The first challenge posed by the changing policy environment in Ontario is the lack of any consistent institutional design in which collaborative governance could take place. The institutions governing collaboration stand to change quite drastically as the details of the new policy become clearer, and teams have been forced to question existing collaborative arrangements as a result. As the new policy institutes a new funding mechanism, teams will need to re-visit the work they have already accomplished regarding aligning resources to deliver more coordinated care. As the existing institutional framework for supporting integrated care changes, so too will organizations’ strategies for collaborating with other organizations. The changes to the institutional environment present yet another contingency to be considered by health care leaders as they work to advance a more integrated agenda.

The second challenge arising from the environment of policy change relates to the availability of stable facilitative leadership. The collaborative governance model specifies that public actors are the group who initiate collaborations that benefit from collaborative governance arrangements and often take on the facilitator role. With the dissolution of the Local Health Integration Networks that is mandated by the new policy in Ontario, the public actors who had been providing that facilitative leadership will no longer be available to support collaborative efforts. Furthermore, it is unclear whether those supporting collaboration through facilitative leadership are being eliminated as a resource-saving measure, or whether they will reappear in a new form when the dust settles. These observations raise the important question: Where will facilitative leadership come from to support collaborative governance in ongoing collaborative arrangements?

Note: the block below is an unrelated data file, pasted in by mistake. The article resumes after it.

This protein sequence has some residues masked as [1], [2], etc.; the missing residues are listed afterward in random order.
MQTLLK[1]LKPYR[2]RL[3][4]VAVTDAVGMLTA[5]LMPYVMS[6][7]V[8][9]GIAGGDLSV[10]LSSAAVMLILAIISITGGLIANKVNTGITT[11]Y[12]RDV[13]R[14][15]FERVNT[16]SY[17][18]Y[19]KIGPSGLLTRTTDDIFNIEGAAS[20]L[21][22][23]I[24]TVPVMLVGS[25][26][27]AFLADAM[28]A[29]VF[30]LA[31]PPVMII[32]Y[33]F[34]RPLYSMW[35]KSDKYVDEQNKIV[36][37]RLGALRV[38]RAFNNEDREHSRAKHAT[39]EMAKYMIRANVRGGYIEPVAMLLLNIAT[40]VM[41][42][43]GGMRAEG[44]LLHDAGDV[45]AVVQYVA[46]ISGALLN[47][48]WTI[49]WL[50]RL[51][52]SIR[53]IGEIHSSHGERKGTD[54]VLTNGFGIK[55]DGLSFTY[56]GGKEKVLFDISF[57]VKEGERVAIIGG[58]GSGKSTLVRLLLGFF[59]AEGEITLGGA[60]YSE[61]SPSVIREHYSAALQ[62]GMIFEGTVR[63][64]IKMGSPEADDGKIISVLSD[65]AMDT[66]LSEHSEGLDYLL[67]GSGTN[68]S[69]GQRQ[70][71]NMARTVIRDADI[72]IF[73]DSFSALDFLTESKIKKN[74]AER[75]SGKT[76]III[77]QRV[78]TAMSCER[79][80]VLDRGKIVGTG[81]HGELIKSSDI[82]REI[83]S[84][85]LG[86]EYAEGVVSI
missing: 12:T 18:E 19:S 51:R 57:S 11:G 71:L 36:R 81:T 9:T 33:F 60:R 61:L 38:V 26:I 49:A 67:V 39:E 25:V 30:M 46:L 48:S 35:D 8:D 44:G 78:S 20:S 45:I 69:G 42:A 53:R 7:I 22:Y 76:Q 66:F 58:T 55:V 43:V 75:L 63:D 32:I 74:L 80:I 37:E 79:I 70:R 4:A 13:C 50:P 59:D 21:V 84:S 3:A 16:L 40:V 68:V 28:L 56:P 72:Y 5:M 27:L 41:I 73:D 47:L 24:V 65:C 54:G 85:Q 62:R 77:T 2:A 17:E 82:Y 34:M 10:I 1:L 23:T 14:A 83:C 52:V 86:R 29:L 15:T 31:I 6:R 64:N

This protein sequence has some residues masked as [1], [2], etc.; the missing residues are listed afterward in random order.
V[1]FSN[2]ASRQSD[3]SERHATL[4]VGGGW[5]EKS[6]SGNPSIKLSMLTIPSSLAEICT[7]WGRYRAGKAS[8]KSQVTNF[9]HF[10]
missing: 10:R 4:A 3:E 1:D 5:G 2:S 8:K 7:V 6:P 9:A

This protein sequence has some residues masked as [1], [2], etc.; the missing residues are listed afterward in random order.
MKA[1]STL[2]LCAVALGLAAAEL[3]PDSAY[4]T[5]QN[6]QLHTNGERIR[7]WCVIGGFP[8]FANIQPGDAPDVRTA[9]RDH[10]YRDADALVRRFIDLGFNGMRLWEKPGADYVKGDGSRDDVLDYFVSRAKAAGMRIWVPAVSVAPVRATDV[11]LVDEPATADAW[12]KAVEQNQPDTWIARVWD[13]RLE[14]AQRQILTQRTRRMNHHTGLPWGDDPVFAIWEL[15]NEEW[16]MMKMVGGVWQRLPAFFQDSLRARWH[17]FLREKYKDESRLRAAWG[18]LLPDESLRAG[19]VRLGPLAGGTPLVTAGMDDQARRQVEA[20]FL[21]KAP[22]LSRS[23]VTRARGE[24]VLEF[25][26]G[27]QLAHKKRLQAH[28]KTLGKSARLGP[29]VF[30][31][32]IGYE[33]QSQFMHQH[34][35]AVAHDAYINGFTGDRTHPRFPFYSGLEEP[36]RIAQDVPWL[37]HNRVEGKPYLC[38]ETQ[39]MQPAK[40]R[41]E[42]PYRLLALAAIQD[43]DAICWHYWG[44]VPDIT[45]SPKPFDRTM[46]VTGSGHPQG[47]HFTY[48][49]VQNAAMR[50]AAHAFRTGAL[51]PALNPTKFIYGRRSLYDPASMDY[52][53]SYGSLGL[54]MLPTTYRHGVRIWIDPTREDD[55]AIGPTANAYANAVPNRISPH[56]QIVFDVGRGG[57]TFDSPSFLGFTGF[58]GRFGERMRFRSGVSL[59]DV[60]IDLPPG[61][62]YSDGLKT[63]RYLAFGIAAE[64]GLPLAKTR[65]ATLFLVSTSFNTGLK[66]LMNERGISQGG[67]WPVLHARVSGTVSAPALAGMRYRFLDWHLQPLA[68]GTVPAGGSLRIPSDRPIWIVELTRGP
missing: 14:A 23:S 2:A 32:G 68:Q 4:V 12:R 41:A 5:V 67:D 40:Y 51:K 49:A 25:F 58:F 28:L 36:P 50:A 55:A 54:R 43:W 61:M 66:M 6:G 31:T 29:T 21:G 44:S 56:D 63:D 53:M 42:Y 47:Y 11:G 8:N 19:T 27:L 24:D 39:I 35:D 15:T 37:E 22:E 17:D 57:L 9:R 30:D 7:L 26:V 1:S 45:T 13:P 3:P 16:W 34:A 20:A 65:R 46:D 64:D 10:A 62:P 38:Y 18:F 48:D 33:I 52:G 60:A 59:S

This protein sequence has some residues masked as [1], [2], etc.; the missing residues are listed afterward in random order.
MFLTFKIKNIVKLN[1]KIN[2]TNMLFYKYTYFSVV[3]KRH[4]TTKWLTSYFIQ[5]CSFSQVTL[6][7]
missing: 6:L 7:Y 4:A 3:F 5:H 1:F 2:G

Conclusion

In this paper we have presented a set of recommendations and tensions arising from a policy stakeholder dialogue on the implementation challenges associated with integrated care policy in Ontario. We examined the recommendations from the perspective of collaborative governance, identifying a number of actionable strategies to enhance the recommendations inspired by a collaborative governance approach to integrated care. The two challenges we identify here pertain especially to the realities of implementing integrated care when political parties change in a continuous cycle in many governments around the world. Political parties determine policy, and policy stipulates the funding and health system structures in which health care leaders and providers must deliver health services.